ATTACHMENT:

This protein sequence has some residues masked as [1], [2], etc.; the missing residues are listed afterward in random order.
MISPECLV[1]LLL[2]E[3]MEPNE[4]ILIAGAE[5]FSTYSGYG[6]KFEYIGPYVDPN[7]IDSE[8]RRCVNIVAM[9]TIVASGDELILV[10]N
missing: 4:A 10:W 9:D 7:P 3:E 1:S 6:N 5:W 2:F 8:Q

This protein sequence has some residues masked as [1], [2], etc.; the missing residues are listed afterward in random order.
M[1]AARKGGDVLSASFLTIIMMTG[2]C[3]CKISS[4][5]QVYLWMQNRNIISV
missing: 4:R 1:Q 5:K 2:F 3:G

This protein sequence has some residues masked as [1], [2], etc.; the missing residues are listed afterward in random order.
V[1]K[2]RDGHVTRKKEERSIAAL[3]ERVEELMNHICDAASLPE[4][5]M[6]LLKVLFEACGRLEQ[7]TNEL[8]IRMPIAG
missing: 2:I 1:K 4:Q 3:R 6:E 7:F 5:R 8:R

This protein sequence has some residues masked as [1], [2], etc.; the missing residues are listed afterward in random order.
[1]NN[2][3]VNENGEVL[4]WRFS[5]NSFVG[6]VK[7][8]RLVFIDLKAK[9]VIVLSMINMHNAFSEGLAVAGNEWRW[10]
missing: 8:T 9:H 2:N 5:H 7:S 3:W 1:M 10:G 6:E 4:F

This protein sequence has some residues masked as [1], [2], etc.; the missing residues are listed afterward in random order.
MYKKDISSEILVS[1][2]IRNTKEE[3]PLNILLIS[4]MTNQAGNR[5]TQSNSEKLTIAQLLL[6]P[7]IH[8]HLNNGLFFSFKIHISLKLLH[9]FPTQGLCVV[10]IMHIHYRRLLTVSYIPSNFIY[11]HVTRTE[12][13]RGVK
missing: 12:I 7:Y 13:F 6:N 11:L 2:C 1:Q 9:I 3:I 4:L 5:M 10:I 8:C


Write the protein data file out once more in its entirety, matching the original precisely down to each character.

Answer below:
This protein sequence has some residues masked as [1], [2], etc.; the missing residues are listed afterward in random order.
MISPECLV[1]LLL[2]E[3]MEPNE[4]ILIAGAE[5]FSTYSGYG[6]KFEYIGPYVDPN[7]IDSE[8]RRCVNIVAM[9]TIVASGDELILV[10]N
missing: 4:A 10:W 9:D 7:P 3:E 1:S 6:N 5:W 2:F 8:Q

This protein sequence has some residues masked as [1], [2], etc.; the missing residues are listed afterward in random order.
M[1]AARKGGDVLSASFLTIIMMTG[2]C[3]CKISS[4][5]QVYLWMQNRNIISV
missing: 4:R 1:Q 5:K 2:F 3:G

This protein sequence has some residues masked as [1], [2], etc.; the missing residues are listed afterward in random order.
V[1]K[2]RDGHVTRKKEERSIAAL[3]ERVEELMNHICDAASLPE[4][5]M[6]LLKVLFEACGRLEQ[7]TNEL[8]IRMPIAG
missing: 2:I 1:K 4:Q 3:R 6:E 7:F 5:R 8:R

This protein sequence has some residues masked as [1], [2], etc.; the missing residues are listed afterward in random order.
[1]NN[2][3]VNENGEVL[4]WRFS[5]NSFVG[6]VK[7][8]RLVFIDLKAK[9]VIVLSMINMHNAFSEGLAVAGNEWRW[10]
missing: 8:T 9:H 2:N 5:H 7:S 3:W 1:M 10:G 6:E 4:F

This protein sequence has some residues masked as [1], [2], etc.; the missing residues are listed afterward in random order.
MYKKDISSEILVS[1][2]IRNTKEE[3]PLNILLIS[4]MTNQAGNR[5]TQSNSEKLTIAQLLL[6]P[7]IH[8]HLNNGLFFSFKIHISLKLLH[9]FPTQGLCVV[10]IMHIHYRRLLTVSYIPSNFIY[11]HVTRTE[12][13]RGVK
missing: 12:I 7:Y 13:F 6:N 11:L 2:C 1:Q 9:I 3:I 4:L 5:M 10:I 8:C